Born to burn

The e-mail comes from Japan: “I see it’s 100 days or so until Burning Man. Any preparations underway? Looks as though we’ll have at least a couple of players from Tokyo this year.”

The wealthy businessman appears unaware that Sunday’s Washington Post predicted a sudden end to Burning Man in the story, “Curtain May Fall on Desert Arts Festival.”

The Washington Post may have been hasty, at least according to a Burning Man e-mail list. In the e-mail, event founder Larry Harvey is quick to say that the Washoe County Commission has made it more difficult to hold the event this Labor Day, but not impossible.

“By voting to deny us special use permits for the use of our land, [the Washoe County Commissioners] not only ignored the recommendation of their own Planning Commission, they did this with the knowledge that their action would make it very difficult for us to produce our event,” Harvey wrote. “We view this as a setback, not unlike many of the challenges we have faced in the past. The good news, however, is that regardless of what the Commission eventually decides, Burning Man WILL happen in the Black Rock Desert in 2003.”

At issue before the commissioners were special-use permits issued to Burning Man organizers by the Planning Commission in April. The issuance of those permits was appealed by people who own nearby land. Essentially, the permits allowed event organizers to use property the organization has purchased for storage and volunteer housing.In a later interview, Harvey said the decision by the Washoe County Commission took him by surprise.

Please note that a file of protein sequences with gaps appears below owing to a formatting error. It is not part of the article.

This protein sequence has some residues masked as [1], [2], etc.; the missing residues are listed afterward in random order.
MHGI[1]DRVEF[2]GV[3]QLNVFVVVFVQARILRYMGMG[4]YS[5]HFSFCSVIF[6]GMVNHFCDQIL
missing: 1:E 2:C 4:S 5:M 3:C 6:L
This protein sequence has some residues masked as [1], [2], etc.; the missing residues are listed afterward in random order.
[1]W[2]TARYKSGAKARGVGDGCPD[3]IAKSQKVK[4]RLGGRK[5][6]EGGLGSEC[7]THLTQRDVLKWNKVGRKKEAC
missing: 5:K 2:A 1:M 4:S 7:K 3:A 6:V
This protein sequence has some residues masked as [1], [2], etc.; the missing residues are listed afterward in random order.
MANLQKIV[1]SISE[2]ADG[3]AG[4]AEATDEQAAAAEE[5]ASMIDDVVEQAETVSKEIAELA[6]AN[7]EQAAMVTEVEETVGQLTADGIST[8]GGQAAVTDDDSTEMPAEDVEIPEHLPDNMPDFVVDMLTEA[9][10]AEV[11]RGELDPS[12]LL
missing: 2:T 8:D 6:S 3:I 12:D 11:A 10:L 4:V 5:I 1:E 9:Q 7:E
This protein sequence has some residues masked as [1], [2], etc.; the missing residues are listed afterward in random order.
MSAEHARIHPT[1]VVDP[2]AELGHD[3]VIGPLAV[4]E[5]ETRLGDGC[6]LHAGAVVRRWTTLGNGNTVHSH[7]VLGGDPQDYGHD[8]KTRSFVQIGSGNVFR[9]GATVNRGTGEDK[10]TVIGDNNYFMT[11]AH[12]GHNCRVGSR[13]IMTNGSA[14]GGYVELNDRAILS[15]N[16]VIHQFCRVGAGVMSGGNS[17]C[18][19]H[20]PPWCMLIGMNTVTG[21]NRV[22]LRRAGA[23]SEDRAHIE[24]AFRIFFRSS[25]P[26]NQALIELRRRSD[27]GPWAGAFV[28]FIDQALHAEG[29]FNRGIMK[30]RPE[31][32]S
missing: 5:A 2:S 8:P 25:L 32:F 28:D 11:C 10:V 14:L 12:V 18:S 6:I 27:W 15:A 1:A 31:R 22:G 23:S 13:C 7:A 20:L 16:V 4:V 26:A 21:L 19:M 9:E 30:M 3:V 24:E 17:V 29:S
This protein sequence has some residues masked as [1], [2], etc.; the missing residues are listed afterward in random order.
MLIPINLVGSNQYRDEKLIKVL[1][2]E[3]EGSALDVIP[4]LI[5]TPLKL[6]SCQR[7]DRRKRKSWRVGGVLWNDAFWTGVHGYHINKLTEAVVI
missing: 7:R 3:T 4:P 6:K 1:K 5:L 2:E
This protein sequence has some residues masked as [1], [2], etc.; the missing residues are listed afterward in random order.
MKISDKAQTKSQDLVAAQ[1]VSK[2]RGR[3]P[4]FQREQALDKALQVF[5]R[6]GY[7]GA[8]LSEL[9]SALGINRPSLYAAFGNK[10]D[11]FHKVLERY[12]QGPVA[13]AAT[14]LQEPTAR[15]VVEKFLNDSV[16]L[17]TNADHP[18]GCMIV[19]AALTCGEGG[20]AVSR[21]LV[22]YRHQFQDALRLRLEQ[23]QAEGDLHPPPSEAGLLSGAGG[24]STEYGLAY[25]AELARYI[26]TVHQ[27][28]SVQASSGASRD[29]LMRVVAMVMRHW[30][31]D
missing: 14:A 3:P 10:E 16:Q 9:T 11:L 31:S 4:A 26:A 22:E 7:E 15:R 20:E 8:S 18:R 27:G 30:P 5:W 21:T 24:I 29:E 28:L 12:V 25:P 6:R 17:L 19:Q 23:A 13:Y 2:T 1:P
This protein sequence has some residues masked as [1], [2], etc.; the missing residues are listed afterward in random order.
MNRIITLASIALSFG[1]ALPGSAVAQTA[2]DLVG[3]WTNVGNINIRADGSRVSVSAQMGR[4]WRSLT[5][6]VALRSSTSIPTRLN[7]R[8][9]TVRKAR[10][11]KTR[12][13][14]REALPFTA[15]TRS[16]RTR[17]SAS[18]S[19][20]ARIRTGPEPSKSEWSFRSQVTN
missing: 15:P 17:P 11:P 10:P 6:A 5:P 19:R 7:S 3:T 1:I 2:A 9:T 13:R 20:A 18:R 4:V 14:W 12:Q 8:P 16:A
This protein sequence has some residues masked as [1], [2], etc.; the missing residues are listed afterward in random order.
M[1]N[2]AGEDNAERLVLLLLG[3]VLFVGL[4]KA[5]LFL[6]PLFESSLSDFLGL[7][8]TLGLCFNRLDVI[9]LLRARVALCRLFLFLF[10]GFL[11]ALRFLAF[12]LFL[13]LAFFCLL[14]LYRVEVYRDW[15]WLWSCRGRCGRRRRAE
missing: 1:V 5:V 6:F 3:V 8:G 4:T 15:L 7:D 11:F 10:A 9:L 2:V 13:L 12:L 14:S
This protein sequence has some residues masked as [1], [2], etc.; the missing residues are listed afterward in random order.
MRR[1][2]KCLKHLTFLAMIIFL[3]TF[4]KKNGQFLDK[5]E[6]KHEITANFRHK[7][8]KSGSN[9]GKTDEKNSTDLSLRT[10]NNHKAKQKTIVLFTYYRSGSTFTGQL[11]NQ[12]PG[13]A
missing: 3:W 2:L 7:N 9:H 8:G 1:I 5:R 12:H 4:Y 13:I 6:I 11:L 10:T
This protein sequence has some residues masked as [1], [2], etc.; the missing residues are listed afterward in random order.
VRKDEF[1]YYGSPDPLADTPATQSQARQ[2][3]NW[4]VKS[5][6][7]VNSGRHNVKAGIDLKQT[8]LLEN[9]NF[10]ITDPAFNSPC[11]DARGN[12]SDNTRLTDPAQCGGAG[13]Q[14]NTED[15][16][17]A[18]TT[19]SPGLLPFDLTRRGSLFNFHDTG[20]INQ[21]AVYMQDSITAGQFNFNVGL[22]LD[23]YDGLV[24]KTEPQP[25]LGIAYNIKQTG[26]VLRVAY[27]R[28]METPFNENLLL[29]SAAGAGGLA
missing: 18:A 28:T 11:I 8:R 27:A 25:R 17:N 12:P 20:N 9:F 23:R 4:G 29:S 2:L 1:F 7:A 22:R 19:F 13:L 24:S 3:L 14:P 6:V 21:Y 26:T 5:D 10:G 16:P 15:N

“We had every reason to expect to get those permits,” he said, citing national awards the organization has received for its cleanup efforts. Harvey was dismissive of charges that the Burning Man organizers are “dirty birds.”

“We are the best cleaner uppers in America.”

Harvey does not know where this recent setback will take the organization.

“I don’t want to get into a pitched battle,” he said, but it’s clear that a lawsuit is not outside the realm of possibility.

"Contrary to what the commissioners assumed," he says, "ours is a very organized event. What they have [asked us to do] is a logistical nightmare. They’re treating our city as if it were tent camping."